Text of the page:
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    Hey people. only a weekend left now
    Good luck to all of you,
    Im hoping for an E overall - poor, I know right
    Any tips on whats best to do and look over as Im clueless
    Many thanks, and again good luck everyone,
    (btw I find it extremely hard to revise)
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    Yeh, if they ask you synoptic questions it tends to be a couple of marks and fairly straightforward things or sometimes they say compare a process in this module e.g. PCR to a process we covered last year
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    Hiya, Don't worry about it just try your best. I would advise you look over some of the big topics which are very likely to come up. For example genetic engineering, biotechnology and meiosis. Good Luck
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    Do we need to know about :
    Apical/ lateral bud/ lateral/intercalary meristems?
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    (Original post by sportycricketer)
    lol my teacher too, and everyone on the thread do you think it's worth looking over last year's biology's Conservation module, theres so much to revise in this module anyway
    I think its worth a read over, but so much in this unit I wouldn't spend too much time on it
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    Yeh, I'm looking at tons of past paper questions. Plant questions are the bain of my life!
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    (Original post by twelve)
    Okay, in a cell, you're right - you have a paternal chromosome and a maternal chromosome. In interphase, they look like this:
    | |

    Then, in interphase, they replicate so that they look like this:
    X X

    In prophase, those two homologous chromosomes line up and form the bivalent like you said. They'll cross over, and the genes will get all mixed up ready for the divisions.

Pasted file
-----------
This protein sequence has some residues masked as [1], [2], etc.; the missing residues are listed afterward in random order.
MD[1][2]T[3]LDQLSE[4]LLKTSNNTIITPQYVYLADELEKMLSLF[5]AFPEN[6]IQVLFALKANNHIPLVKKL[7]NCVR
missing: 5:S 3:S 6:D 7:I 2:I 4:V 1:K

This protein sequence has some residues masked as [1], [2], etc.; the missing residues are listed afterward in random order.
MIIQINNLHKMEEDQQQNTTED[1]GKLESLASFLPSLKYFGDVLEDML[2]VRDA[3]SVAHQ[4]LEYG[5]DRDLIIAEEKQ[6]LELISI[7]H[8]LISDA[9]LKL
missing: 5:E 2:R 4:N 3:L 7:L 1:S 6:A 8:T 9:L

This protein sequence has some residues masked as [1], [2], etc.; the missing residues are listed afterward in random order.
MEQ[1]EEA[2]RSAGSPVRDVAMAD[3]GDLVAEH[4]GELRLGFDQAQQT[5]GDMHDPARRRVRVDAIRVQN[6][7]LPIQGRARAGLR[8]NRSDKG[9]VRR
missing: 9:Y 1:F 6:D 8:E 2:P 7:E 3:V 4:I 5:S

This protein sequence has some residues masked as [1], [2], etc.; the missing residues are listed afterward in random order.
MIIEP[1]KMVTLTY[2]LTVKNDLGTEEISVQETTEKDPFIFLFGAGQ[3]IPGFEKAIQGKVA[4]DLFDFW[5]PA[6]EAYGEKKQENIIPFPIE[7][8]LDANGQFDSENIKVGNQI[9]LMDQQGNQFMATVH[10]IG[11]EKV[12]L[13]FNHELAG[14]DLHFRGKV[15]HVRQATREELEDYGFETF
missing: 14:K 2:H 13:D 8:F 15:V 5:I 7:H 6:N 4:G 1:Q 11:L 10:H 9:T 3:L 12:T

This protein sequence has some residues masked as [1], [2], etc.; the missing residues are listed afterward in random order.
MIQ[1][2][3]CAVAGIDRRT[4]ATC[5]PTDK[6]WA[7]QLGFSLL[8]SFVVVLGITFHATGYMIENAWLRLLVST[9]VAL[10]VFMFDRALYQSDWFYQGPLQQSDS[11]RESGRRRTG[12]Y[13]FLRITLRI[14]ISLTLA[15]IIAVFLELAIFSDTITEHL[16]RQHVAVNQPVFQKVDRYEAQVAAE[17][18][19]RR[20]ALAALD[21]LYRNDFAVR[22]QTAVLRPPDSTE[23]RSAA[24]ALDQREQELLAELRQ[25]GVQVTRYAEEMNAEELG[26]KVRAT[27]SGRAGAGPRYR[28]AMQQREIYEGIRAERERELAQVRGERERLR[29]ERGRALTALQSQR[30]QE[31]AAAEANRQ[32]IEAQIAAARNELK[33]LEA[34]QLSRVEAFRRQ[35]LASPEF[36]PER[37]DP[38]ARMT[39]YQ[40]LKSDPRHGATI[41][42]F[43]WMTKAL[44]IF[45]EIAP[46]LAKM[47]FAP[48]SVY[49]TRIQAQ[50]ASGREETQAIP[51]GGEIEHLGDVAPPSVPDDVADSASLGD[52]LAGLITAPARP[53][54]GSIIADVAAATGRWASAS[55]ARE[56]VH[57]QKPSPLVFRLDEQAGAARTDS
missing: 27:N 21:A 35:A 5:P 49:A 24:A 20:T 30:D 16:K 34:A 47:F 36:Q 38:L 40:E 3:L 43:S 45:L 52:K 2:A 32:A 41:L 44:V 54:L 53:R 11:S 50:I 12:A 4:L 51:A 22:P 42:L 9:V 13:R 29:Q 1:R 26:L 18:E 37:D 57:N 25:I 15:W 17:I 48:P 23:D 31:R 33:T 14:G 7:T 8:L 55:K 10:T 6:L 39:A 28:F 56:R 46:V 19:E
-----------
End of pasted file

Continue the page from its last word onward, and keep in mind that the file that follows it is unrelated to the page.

For the haploid/diploid thing, I think about it as a cycle:

    Adult human - 2n ||
    a chromosome from the mother, and one from the father
    |
    |
    v
    Gametes - n |
    meiosis occurs, so that there is only half the genetic material - this will be a mixture of genes from the individuals parents
    |
    |
    V
    Zygote - 2n | |
    gametes from the two parents join together, and then it starts again.
    I think I'm in love. Thank you!

    So when you have:

    X X, and then they line up, so when they get pulled away it have either the replicated pair from the mother, or from the father? With the chiasma, if any have crossed.

    I then don't quite understand how independent assortment comes into play, well, ish. So if there were say, 5 pairs of chromosomes, so you'd have 5 bivalents? then in the first division you could get any combination of maternal/paternal chromosomes in each?

    And finally, I promise it's becoming clearer, the difference between the chromosome/chromatid? Is the chromosome the X, and the chromatid is one half of the X? Then in the second division it's just the chromatids being pulled to each pole, as opposed to an X?

    Thanks
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    (Original post by Kidms001)
    The ones endorsed by OCR. Surely if they are endorsed by OCR, then they are the correct ones (or so my teacher likes to bang on about)

    Do the exam board print their own definitions?
    I was just going to ask you that question, hence the first one lol.
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    (Original post by Kaph)
    I think I'm in love. Thank you!

    So when you have:

    [COLOR="Red"]X[/COLOR] [COLOR="Blue"]X[/COLOR], and then they line up, so when they get pulled away it have either the replicated pair from the mother, or from the father? With the chiasma, if any have crossed.
    Yep - when they get pulled away, one chromosome from ecah homologous pair goes to each pole. With the crossed over parts etc. BUT, its one chromosome pulled to each end, not pair. They are a pair of chromosomes when they are lined up next to eachother, but only one is pulled to each end.


    (Original post by Kaph)
    I then don't quite understand how independent assortment comes into play, well, ish. So if there were say, 5 pairs of chromosomes, so you'd have 5 bivalents? then in the first division you could get any combination of maternal/paternal chromosomes in each?
    We'll use the crosses again:
    X X
    X X
    X X
    X X


    If you have four chromosomes, they could arrange themselves like that ^ or they could arrange themselves as below. So once they are pulled apart, there will be different chromosomes in each of the new cells.


    X X

    X X
    X X
    X X


    Independant/random assortment is the way of saying they go into the middle, but it doesn't matter what order, or what side the maternal/paternal chromosomes are on.


    (Original post by Kaph)
    And finally, I promise it's becoming clearer, the difference between the chromosome/chromatid? Is the chromosome the X, and the chromatid is one half of the X? Then in the second division it's just the chromatids being pulled to each pole, as opposed to an X?

    Thanks